In my opinion, determinism is a feature that appears in all conditioned phenomena (at the very least, in all phenomena of our subjective experience), which makes those phenomena follow inconditionally causality and conditionality.
With X set of conditions, Y consequences occur; Y depends on X to arise.
Some fact or state of affairs A leads to a new state of affairs B; B is caused by A.
This order of things is what allow us to predict events, to manipulate circumstances, to increase our chances of success, and to achieve desired outcomes. Both Dhamma and science follow this, with the former having the main purpose of attaining liberation from dukkha and the cycle of rebirth.
What the Dhamma training does, in my view, is not to "bypass" determinism, but to change what factors are decisive to give rise to interpretation, subjective experience, intentions and deeds. Instead of being governed by the "imposed" interpretations of others, becoming ourselves trained and habituated on such interpretations; becoming ourselves replicators of such interpretations; producing intentions and new interpretations from such habitual and learned interpretations.
Right View is key for all lf this: RV is achieved by reasoning or by influence of others, which leads to acquiring or producing new information that could make our interpretation not giving rise to afective and cognitive contradictions between expectations and facts.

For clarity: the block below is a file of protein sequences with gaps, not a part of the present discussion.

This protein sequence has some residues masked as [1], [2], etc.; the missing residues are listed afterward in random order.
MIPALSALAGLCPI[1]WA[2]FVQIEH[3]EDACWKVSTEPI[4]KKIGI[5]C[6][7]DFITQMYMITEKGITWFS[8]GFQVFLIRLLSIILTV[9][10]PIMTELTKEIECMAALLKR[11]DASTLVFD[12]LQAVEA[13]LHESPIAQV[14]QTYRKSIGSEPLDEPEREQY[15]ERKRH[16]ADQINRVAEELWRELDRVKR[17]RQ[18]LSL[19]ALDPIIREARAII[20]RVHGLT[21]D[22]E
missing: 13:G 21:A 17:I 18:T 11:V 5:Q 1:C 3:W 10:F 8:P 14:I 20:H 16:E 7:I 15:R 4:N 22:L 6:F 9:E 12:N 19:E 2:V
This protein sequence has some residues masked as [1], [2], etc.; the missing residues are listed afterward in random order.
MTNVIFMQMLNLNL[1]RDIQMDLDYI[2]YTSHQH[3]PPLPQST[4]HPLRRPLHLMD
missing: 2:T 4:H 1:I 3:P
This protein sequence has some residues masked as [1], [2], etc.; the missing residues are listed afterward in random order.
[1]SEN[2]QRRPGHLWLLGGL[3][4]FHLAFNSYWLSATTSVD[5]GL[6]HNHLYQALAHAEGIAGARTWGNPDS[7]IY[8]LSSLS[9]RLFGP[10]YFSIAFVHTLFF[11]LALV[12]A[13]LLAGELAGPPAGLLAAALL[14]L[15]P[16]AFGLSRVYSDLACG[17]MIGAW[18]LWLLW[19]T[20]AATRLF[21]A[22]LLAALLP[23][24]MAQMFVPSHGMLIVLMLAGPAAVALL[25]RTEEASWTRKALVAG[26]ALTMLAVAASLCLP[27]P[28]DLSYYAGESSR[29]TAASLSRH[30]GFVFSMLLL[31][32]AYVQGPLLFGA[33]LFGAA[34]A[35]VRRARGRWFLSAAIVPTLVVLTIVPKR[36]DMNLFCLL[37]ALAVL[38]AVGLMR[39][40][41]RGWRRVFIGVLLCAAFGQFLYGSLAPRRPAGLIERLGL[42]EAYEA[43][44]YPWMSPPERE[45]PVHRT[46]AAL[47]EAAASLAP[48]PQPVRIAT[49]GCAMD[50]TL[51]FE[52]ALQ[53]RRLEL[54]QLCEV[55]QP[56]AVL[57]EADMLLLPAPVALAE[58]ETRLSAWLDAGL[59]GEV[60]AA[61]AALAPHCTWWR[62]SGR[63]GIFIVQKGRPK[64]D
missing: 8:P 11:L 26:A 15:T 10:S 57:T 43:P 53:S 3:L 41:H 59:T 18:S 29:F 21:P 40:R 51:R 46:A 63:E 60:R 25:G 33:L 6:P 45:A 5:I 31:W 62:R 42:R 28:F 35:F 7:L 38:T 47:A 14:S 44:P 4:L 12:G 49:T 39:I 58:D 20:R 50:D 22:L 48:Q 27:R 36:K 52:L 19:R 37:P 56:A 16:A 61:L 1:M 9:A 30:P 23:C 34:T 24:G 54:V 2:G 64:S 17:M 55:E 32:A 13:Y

With Right View sufficiently developed, other mental factors and qualities start developing as well, while others become diminished in its presence and influence. This makes one's own critical judgement, reflection and knowledge (both led by the wisdom we have cultivated previously) to have be more preponderance when taking decisions or intending something, or to put ir from the opposite perspective, allows us to not get blindly and impulsively influenced by old habitual patterns, by others' opinions, by unsupported assumptions, by the worldly winds, etc.
I wouldn't summarize all of the above by stating that the mind becomes predominant over the external conditions. This is because, without exceptions, it is the mind the one that give rise to mind states. As long as there is the conditions for the arising of intentions, intentions will arise, choices will be made, and deeds (thoughts, communication or bodily acts) will be executed. The question, then, is what factors and conditions are responsible for the arising of intentions as it arises in some specific context.
Instead, I'd summarize all of the above by saying that the training in the Dhamma strenghten, develops and takes to fulfillment the factors that give rise to wisdom and mindful living, while weakening, diminishing and eradicating the ones that lead to ignorance, acritical and impulsive lives.